Another of my bucket list goals, was a Super Bowl. We had access to tickets every year but never wanted to pay the price. It likely will never happen, but I certainly can’t complain about a lack of big tickets throughout my lifetime. I thought about going to Miami when the Colts played the Bears, but honestly couldn’t decide on which team to support.  My first football love was Johnny Unitas and the Baltimore Colts, who conveniently moved to Indianapolis in the middle of the night. However, the ’85 Bears had pushed the needle once again to Chicago sports. I’ve been to Soldier Field and continue to follow the Bears after all these frustrating years. I’ve worked closely with the Colts players and coaches through the years and have been to several Playoff home games. Road games have been in Houston and Chicago. I saw the Bears play in Indy. 

The one Chicago team that has had the most success is the Bulls. I was never a fan and actually picked a suite game the year after Michael Jordan retired. I tried to give them away, but no one was interested. The Pacers Market Square Arena suite was nothing more than a long couch in a closet positioned behind a glass panel. It was hardly fit for entertaining but came with extra tickets and a bartender. At the last minute, I ended up giving them to Adam and hours later M.J. announced his return. They were suddenly the hottest tickets in town and Adam reaped the benefit. His friends were even previously reluctant to go, but I remember his pager (prime technology at that time) buzzing like a hive of wasps on our coffee table just before game time. It was certainly one of his greatest sports moments. We probably could have made a fortune selling them, but scalping was illegal, and they were technically the station’s tickets. I just didn’t want to go through the hassle of unloading them because no one really knew I had somehow picked them at the beginning of the season.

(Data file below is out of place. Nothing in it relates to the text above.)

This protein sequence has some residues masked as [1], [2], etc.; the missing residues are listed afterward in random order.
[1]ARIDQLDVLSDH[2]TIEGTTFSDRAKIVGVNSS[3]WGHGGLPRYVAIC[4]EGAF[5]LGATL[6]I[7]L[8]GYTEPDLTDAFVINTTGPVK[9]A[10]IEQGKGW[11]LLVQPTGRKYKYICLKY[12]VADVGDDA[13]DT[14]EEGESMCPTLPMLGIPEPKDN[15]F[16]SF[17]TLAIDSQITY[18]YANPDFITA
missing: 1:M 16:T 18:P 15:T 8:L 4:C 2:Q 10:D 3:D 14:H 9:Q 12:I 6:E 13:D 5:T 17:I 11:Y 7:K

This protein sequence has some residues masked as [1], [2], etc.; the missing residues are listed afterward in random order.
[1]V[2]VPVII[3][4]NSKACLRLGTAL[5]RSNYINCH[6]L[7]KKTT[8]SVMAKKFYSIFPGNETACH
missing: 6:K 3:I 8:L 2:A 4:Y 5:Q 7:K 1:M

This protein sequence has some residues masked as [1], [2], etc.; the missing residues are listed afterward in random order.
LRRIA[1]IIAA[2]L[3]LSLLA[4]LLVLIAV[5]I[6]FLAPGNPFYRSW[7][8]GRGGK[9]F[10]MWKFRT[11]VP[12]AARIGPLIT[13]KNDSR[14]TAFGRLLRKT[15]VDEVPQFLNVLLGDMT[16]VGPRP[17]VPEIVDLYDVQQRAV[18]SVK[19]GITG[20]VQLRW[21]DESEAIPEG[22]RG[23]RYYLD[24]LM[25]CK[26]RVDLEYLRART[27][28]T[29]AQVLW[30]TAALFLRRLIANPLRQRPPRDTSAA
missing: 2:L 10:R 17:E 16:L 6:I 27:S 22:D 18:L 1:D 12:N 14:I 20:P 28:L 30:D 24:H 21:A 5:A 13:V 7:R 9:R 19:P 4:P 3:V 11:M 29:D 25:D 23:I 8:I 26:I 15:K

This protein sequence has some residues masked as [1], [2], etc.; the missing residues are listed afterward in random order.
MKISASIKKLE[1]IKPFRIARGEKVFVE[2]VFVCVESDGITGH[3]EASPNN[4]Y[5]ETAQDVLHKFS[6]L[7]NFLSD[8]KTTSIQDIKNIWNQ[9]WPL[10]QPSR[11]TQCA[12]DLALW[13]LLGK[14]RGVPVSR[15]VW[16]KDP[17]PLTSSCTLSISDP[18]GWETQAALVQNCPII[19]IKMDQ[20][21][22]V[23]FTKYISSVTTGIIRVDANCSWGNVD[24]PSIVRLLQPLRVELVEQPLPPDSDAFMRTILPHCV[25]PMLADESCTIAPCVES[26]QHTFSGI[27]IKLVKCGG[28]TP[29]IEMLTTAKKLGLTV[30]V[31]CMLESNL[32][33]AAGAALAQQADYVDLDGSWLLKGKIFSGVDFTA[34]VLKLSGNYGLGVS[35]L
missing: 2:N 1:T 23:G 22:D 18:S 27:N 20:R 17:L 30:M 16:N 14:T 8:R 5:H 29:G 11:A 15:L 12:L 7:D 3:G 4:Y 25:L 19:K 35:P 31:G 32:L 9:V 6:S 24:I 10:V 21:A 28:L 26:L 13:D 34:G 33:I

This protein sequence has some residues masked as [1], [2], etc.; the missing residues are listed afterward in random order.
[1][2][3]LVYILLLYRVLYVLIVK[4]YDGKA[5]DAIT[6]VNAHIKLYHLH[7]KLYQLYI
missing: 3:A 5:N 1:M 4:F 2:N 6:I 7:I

Baseball has endured as a consistent favorite from early childhood throughout today. I’ve already shared my stories of Chicago and Detroit games growing up and the four World Series attended. I never went to a college baseball game in Bloomington but got into it when we lived in Austin and learning the phenomenal record of longtime coach Texas Longhorn coach, Augie Garrido, who won two College World Series in his tenure. It was really the first time that I sat down and watched the entire tournament, inspiring me to attend one day. While in Portland, I began to follow the Oregon State Beavers and went to a few of their games at Hillsboro Stadium, home of the Hops, and at Portland State. 

I enjoy baseball but it’s often boring, too many times ideal for a nap. It’s easier to mention the Major League stadiums I haven’t been to: Milwaukee’s Miller Park, Minneapolis, San Diego, Philadelphia, Arlington’s Globe Life Field, Atlanta, Montreal, Arizona, and Oakland. Two stadiums, Coors Field and Progressive Park in Cleveland I’ve only just jogged around, while I saw the Texas Rangers play in their former Arlington home from a luxury suite. Our Dallas TV station carried their games, but Covid prohibited a planned visit to the new facility two years ago. I’ve also been to Minor League Stadiums in Round Rock, Texas to see The Express, Jupiter Beach for the Cardinals, Surprise AZ,  Charlottesville FL, Hohocum Scottsdale, and Cool Today, our neighborhood Braves Spring Training facility. The other day I drove around the Baltimore Orioles’ Buck O’Neil complex in nearby Sarasota.